Combating Prejudice

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My favorite part of the 13th chapter was the last section. Here it is talk about two cases that show how prejudice can be combat. This cases are called the Robbers Cave Study and the Jigsaw Classrooms.

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The Robbers Cave Study was conducted by Muzafer Sherif in 1954. Here 22, 11-year-old, boys were lead to believe they were attending a normal summer camp where three phases occur:

1) In-group formation
The boys were randomly divided into two groups, and assigned to two living areas. The two groups were isolated from each other, and none of the participants were aware of there being a second group.
 Each group spent a week doing sports and activities with members of their group.

2) Friction phase
The groups were then put into situations in which they were to compete against the other group for prizes, the goal being to create intergroup tension. This resulted in animosity between the groups, which included raids and fist-fighting.


3) Integration Phase
In a third phase of the study, the experimenters attempted to reduce the level of intergroup-conflict, by increasing the contact between the two groups. This was initially unsuccessful, but was more successful once superordinate goals were introduced to the groups. This reduced inter-group tension, and the individuals from each group became friendlier toward each other.

But contact by itself cannot heal the deep wounds of prejudice. Interventions are most likely to reduce prejudice only if they satisfy the following conditions:


  • The groups should cooperate toward shared goals

  • The contact between groups should be enjoyable

  • The groups should be of roughly equal status

  • Group members should disconfirm the other group's negative stereotypes

  • Group members should have the potential to become friends

Then, Elliot Aronson applied the lesson form the previous study into the Jigsaw Classrooms, and found a significant decrease in racial prejudice.

Do you have any prejudice that you have get in contact that you will like to share? Or do you have any situation where you had or could apply this technique?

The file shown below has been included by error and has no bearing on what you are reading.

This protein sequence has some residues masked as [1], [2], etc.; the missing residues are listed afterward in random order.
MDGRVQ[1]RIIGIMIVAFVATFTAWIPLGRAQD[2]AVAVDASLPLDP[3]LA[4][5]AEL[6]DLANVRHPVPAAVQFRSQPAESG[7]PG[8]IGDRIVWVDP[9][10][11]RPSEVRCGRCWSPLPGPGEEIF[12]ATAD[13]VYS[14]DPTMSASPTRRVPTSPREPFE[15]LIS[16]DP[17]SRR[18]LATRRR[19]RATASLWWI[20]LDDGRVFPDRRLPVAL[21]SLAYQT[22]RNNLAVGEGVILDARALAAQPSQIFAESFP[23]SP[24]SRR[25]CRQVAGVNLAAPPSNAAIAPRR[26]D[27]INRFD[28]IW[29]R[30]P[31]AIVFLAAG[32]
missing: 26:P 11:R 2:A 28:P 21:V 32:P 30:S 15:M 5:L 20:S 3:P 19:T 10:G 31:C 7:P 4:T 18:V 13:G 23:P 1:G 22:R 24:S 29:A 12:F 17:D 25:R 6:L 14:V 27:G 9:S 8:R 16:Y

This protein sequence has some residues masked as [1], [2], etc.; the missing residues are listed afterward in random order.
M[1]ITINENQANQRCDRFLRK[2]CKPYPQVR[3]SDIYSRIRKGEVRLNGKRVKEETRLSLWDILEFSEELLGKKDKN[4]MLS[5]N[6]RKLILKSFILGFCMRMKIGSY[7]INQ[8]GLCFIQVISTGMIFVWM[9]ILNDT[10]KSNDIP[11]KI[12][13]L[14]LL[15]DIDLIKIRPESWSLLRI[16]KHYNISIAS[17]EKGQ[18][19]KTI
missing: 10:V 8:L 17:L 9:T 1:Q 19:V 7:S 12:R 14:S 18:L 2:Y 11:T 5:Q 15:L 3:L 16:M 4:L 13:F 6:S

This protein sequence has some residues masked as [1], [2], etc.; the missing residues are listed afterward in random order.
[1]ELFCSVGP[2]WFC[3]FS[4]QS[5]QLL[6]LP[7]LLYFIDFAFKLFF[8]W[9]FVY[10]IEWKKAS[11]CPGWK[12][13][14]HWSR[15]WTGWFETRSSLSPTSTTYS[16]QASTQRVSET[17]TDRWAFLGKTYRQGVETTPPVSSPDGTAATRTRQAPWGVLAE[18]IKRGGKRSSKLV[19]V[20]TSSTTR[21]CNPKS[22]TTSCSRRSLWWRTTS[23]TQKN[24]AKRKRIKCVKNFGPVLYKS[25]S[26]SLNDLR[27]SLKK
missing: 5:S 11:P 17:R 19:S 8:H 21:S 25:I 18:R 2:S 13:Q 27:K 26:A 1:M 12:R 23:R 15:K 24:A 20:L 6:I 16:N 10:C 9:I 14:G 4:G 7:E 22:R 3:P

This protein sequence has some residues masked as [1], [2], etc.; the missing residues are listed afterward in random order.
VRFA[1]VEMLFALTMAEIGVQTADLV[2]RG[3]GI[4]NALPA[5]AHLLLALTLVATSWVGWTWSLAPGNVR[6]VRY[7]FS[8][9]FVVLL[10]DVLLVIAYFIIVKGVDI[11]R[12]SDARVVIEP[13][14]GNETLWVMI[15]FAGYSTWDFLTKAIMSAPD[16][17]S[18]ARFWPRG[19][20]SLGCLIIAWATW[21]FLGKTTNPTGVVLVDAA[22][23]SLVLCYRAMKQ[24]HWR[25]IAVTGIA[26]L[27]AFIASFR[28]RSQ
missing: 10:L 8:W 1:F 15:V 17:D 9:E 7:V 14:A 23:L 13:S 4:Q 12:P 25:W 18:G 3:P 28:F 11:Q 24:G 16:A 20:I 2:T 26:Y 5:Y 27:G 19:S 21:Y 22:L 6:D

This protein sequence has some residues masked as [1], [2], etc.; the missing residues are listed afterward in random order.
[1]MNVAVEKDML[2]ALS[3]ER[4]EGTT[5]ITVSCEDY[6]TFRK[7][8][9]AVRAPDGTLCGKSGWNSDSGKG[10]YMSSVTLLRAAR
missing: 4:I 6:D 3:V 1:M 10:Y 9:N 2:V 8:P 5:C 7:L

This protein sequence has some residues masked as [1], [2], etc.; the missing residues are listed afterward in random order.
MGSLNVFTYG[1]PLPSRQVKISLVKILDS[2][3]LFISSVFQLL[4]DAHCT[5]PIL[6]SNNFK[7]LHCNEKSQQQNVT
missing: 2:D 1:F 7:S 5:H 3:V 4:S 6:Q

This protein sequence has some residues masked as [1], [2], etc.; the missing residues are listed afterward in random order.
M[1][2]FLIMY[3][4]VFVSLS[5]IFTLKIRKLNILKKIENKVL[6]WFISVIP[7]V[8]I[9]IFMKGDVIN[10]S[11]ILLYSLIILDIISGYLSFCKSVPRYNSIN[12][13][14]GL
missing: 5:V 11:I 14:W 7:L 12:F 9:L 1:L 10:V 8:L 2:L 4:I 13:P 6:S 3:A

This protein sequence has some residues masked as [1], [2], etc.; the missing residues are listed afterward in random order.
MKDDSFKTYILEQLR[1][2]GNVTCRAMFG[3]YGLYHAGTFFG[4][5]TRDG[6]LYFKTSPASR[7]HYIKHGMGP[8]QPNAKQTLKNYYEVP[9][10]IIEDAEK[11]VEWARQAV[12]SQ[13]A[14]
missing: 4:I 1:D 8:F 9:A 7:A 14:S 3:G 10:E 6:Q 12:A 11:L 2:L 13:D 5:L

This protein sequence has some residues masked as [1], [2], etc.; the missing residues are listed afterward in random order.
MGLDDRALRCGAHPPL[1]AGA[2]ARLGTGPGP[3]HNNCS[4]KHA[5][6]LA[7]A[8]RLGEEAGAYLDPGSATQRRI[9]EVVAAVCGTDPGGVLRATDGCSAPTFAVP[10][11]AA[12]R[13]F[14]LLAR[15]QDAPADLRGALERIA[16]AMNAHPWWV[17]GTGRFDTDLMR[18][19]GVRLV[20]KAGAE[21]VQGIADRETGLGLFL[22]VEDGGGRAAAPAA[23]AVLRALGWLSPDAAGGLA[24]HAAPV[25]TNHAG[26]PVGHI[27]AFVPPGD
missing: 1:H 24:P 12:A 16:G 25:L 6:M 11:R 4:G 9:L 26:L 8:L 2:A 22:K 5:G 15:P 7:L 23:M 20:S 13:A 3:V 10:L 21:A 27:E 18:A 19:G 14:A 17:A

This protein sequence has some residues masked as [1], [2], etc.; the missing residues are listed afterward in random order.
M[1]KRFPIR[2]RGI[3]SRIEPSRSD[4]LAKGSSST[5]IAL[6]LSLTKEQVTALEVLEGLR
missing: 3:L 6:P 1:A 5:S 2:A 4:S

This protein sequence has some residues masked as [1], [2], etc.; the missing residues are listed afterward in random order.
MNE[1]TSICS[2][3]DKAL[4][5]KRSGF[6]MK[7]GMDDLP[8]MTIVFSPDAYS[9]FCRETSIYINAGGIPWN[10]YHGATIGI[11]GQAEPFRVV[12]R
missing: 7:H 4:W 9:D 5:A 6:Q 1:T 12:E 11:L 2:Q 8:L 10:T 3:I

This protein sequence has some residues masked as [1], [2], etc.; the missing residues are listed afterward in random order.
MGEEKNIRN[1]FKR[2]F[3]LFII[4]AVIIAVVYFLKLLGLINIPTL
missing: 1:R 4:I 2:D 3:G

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This is a classic study Roberto, that I often refer to in my social psychology class. Back in the 50s it was believed that prejudiced people simply lacked the understanding and contact necessary to foster good relations with other ethnic groups.

This was applied to school desegregation to very poor effect. Essentially parents and students both hated the idea and it made prejudice and discrimination even worse!

Sherif and Aronson showed us a better way by establishing superordinate goals, equal status and most importantly, it had to be clear that leaders and authority figures sanctioned this type of integration and working together.

I think schools have come a long way in making this a reality and the jigsaw classroom is now standard procedure. I also feel that sports teams have been doing the same thing for even longer. When baseball finally broke the color barrier by allowing Jackie Robinson to play in the major leagues in the 50s it showed an entire nation that a team could look beyond race to work together to accomplish its goals successfully.

Thanks for your comment and like your allusion to sport teams. It is a truly interesting the outcome from this studies. Actually, before reading this chapter and watching its corresponding lecture, I used to believe in the same thing, that as your comment said, used to be the norm in the 50s. This studies brought to me a better undertaking of how to bring solutions to prejudice.

In my high school, there used to be big prejudice between the three different education programs. There was the Honors program (mine), the bicultural program, and the bilingual program. Even though, the school put us together in some situation, you could see how the three different programs would be complexly separated. I believe that the school, needs to create groups with individuals of each of the programs and provide a goal, to reduce this prejudice and segregations.


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This page contains a single entry by Roberto Barrientos published on April 22, 2012 10:53 PM.

You RACIST! was the previous entry in this blog.

The Milgram Study is the next entry in this blog.

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